Beginning a job as a private investigator can be problematic. Though the specifics of licensing and the amount of required training hours vary from state to state, there are two viable career options: a) working for a licensed agency or investigator or b) founding your own private investigation company. Regardless of your career path, it is essential you enroll in a licensing program that qualifies you for work in your state and gives you the best possible training.
Adequate training is usually difficult to come by, as there are few institutions that offer comprehensive real-life, legal, and classroom coursework. It is essential you enroll in an institute that private investigators respect. Of these only a handful of online or correspondence institutes qualify. A clear indicator of worth is whether or not active and well-respected investigators are offering the accreditation.
The trait most often associated with successful investigators is communication. The ability to interact with a wide cross-section of society, from the lowest to the highest, is indispensable. This makes winning the trust of clients, associates, and informants essential. Beyond a charming personal manner, a successful private investigator must be articulate and able to construct careful investigative reports. These reports are the summary of individual cases and, as such, must be well-constructed. Errors in grammar, spelling, and punctuation reflect very poorly on the quality of both the investigator and the company.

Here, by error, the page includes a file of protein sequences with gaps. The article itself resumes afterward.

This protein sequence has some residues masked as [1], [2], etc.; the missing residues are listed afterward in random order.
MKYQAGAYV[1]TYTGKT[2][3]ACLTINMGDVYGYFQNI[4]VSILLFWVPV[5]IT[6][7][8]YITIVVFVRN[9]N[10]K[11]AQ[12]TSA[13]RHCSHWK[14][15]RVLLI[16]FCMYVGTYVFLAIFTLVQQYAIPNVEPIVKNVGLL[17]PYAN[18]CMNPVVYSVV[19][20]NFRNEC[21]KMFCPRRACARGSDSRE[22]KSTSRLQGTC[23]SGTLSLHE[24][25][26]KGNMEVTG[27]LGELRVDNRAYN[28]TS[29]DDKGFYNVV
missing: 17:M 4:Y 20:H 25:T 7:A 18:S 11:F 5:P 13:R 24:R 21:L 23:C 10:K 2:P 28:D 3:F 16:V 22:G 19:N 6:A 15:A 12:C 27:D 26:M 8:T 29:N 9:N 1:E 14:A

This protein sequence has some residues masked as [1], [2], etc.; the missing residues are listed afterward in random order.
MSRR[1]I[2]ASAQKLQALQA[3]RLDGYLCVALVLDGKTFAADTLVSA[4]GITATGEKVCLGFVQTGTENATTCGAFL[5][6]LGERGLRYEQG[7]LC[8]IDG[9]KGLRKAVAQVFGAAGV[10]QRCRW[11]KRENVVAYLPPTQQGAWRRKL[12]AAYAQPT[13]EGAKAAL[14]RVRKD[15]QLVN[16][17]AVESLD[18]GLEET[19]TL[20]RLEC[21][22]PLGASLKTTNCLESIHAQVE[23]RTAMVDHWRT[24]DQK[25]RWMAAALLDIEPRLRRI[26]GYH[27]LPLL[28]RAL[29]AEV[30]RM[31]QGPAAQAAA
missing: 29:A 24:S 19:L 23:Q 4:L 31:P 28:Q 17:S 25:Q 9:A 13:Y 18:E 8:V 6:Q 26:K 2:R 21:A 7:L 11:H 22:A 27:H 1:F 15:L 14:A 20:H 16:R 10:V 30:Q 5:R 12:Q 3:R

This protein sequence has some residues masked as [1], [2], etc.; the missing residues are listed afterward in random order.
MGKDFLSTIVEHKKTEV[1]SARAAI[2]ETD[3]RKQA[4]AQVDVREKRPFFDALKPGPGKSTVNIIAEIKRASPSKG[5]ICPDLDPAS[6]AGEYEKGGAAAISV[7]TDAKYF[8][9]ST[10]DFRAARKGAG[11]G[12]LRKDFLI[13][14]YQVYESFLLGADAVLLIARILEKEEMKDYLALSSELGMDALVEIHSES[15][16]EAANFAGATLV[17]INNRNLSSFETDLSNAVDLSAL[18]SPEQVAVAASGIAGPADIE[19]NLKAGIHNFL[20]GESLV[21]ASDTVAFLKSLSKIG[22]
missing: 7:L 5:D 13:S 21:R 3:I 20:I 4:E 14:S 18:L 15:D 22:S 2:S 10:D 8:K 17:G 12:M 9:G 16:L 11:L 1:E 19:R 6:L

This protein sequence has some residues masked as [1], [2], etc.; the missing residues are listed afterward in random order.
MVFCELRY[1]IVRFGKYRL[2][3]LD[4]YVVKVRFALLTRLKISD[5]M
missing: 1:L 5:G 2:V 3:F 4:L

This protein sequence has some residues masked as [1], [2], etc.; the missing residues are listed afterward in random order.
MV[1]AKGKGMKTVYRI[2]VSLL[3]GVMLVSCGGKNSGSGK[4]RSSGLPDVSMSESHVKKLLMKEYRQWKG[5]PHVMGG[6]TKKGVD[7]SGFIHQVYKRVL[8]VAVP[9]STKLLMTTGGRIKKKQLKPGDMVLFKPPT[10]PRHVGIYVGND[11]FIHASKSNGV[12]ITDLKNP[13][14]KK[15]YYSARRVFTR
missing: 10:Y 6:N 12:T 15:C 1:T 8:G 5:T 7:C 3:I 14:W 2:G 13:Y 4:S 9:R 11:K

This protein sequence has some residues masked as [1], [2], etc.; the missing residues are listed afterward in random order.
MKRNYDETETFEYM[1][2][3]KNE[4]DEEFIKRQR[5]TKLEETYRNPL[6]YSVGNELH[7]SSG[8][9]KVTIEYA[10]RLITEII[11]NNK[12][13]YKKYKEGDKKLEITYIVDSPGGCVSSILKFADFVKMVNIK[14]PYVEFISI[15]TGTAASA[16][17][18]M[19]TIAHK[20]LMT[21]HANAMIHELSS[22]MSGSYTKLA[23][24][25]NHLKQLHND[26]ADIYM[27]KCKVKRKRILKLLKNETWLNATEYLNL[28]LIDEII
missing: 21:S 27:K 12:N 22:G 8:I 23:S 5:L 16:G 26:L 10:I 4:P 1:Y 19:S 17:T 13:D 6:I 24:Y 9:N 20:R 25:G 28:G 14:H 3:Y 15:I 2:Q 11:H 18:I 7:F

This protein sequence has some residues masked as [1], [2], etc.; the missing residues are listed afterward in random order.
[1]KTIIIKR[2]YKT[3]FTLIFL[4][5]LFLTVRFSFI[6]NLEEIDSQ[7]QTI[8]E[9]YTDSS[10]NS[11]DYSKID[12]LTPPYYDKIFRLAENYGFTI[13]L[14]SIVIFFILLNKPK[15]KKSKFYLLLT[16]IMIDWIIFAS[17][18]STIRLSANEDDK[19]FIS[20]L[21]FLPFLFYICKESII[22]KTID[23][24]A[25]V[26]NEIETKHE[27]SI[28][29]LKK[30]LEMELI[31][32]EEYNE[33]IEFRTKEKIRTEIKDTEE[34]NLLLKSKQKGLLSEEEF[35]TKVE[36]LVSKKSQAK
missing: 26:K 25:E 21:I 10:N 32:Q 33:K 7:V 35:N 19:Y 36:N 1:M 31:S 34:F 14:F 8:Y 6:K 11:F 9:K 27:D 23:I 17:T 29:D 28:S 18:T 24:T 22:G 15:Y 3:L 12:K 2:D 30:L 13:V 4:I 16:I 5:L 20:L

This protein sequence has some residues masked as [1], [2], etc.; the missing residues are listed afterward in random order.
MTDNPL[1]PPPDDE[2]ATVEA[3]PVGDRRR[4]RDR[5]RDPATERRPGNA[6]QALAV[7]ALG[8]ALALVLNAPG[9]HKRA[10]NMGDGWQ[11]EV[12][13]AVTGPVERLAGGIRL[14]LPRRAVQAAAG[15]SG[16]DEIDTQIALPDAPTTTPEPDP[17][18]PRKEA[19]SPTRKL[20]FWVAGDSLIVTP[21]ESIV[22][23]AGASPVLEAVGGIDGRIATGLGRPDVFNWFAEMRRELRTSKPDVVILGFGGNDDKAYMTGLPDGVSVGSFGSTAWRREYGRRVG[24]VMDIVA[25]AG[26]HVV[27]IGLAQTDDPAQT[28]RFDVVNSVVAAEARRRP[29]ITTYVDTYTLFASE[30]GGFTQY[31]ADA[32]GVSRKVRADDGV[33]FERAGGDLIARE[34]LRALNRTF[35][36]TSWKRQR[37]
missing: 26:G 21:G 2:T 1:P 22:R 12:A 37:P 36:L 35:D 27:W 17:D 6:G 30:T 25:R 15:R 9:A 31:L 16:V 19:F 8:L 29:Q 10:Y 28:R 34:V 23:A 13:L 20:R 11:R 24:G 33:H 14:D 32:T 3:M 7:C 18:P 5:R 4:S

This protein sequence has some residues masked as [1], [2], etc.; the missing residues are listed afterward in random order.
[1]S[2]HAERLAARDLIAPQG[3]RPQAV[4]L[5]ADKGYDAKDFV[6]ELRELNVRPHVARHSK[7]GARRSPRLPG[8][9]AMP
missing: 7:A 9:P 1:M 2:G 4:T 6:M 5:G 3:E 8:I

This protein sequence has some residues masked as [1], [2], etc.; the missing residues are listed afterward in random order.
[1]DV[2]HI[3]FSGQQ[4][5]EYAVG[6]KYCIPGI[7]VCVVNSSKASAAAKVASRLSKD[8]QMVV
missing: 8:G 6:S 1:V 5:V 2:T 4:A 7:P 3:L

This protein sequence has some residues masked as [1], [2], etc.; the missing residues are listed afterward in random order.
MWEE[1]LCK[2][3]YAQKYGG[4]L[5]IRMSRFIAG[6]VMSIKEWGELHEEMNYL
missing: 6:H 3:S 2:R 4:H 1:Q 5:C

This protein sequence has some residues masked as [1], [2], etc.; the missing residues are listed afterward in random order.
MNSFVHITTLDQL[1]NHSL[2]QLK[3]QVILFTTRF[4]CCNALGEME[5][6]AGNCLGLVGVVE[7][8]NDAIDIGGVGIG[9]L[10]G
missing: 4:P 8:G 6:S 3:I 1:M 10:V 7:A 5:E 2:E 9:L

Although licensing can be problematic , indeed some states have no licensing requirements, whereas some cities and municipalities require them, states that DO require a license will not allow private citizens to engage in such activities as surveillance, securing evidence, recovering stolen property, and determining responsibility for any crime, libel, loss, or accident. Indeed, marketing yourself as a private investigator will bind you to the tenants of proper business and ethical conduct. Even if a license is not necessaryin your state or city, you will be subject to the same scrutiny any business is subject to.
The licensing process can be lengthy and the criteria for qualification are stringent. A criminal record will, of course, ban any candidate, though some states may take the severity of the misdemeanor or felony into consideration. Moreover, a dishonorable discharge from the military will, more often than not, disqualify a candidate. A private detective, despite popular perception, is not a seedy character and can not afford to be perceived as one. Most states hold that an investigator is a person of trust and must adequately serve and protect the interests of not just his or her client, but of the public.